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Keeping Meetings on Track: “Over-time Offender” Stereotypes
By Kailash Awati

Don’t know about you, but I’ve wasted way too much time in meetings that have meandered on and on. I have nothing against a well managed meeting. But I’ve run out of patience with the other, seemingly more common, confabulation that may be familiar to some of you: a meeting that goes on and on, in total disregard of the allotted time. The discussion somehow strays off the agenda, and the meeting chair doesn’t bring it back on track. If you sit through many such meetings (as I, unfortunately, have) you’ll begin to recognise stereotypical personalities who are responsible for the majority of “over-time offences”. As with all steroptypes, they’re one-dimensional characters. However, based on experience, I believe that close approximations of them exist in all corporate environments. Here are some that I’ve encountered. Recognise and neutralise them before they take control of your meetings:

William Windbag (aka Oscar Opinion): Will’s vice is his voice: he loves the sound of it, and exercises it at every opportunity. Give Will a chance to hold forth, and he will. Do yourself a favour and don’t let him get started. This is harder said than done because he has an Important Opinion on everything.

Tim Tangent: Tim is the master of irrelevance. He will take your meeting off in directions unintended, unexplored and totally unnecessary. Stop him before he gets started. Better yet, leave him off your invitee list.

Nate Naysayer: Nate’s first reaction to any idea is: “it wont’t work”. Your first reaction will be to start debating the point. Don’t do it. Thank Nate for his input and move on. Else you’re in for a long and pointless argument.

Sid Smalltalk: Sid delays the start of every meeting by at least 15 minutes by indulging in banalities. He absolutely must know how everyone, their families and their pet rhinos are doing. An authoritative “let’s get started” usually stops Sid in his tracks.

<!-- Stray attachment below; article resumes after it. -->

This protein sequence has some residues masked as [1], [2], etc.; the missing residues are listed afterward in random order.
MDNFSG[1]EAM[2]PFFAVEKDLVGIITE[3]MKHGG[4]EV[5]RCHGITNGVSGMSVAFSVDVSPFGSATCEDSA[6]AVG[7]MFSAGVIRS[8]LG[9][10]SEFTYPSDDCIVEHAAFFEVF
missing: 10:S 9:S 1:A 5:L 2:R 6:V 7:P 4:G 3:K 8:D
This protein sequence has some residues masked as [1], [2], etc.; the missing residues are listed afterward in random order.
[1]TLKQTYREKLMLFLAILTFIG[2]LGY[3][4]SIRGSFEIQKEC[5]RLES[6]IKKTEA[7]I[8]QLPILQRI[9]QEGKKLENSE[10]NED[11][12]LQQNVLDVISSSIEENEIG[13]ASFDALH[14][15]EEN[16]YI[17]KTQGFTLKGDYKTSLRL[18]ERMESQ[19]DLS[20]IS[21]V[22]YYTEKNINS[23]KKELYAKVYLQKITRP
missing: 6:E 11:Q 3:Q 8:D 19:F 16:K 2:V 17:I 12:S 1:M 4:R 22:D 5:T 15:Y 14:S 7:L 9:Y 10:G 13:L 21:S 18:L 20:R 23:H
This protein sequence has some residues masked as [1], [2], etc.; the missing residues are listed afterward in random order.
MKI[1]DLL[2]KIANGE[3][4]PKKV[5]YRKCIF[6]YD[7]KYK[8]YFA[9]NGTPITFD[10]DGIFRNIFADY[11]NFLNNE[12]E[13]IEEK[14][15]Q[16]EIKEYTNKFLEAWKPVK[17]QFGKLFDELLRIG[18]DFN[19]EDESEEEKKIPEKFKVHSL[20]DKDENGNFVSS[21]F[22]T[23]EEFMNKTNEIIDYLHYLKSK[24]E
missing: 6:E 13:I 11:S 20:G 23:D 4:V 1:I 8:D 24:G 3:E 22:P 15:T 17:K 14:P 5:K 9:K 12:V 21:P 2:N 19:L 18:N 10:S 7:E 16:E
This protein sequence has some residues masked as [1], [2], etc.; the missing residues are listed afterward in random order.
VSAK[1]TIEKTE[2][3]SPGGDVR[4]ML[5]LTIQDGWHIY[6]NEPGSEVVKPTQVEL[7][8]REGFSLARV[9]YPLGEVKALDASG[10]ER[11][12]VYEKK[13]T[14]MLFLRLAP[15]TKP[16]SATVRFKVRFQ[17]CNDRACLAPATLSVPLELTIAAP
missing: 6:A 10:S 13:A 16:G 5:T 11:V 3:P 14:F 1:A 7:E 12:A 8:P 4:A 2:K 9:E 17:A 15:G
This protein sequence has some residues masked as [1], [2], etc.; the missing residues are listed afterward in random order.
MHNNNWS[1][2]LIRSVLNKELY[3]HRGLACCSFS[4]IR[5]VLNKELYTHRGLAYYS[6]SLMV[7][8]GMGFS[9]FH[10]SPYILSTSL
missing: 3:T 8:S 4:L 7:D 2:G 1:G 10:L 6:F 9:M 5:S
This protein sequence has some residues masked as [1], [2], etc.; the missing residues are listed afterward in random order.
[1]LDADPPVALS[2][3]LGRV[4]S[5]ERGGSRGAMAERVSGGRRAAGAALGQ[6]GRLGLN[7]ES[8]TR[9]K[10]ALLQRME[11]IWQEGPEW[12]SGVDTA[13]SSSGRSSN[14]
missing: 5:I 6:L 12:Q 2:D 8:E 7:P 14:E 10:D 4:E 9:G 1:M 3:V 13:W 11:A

I look forward to hearing about your over-time offender stereotypes.

Original article can be found at here.

Kailash Awati currently manages IT development at a multinational in Australia. Over the last several years, he has managed IT projects at companies ranging from startups to established firms. He has also worked as a business and technology consultant for companies in Europe and the US.

On the technical side, he is a seasoned database architect and administrator with wide experience in designing, implementing and administering databases for transactional and analytical applications.

Earlier, in what seems to him like another life, he did research in fluid dynamics and other areas of physics.

For what it’s worth, he holds doctoral degrees in physics and chemical engineering together with assorted certifications in project management and database administration. An admittedly strange mix, which he sometimes finds hard to explain.

He blogs at eight to late, where he writes about project management and other (at times distantly) related topics. Oh, and he also maintains a web presence at where he publishes longer articles on his professional interests and the occasional cryptic crossword.

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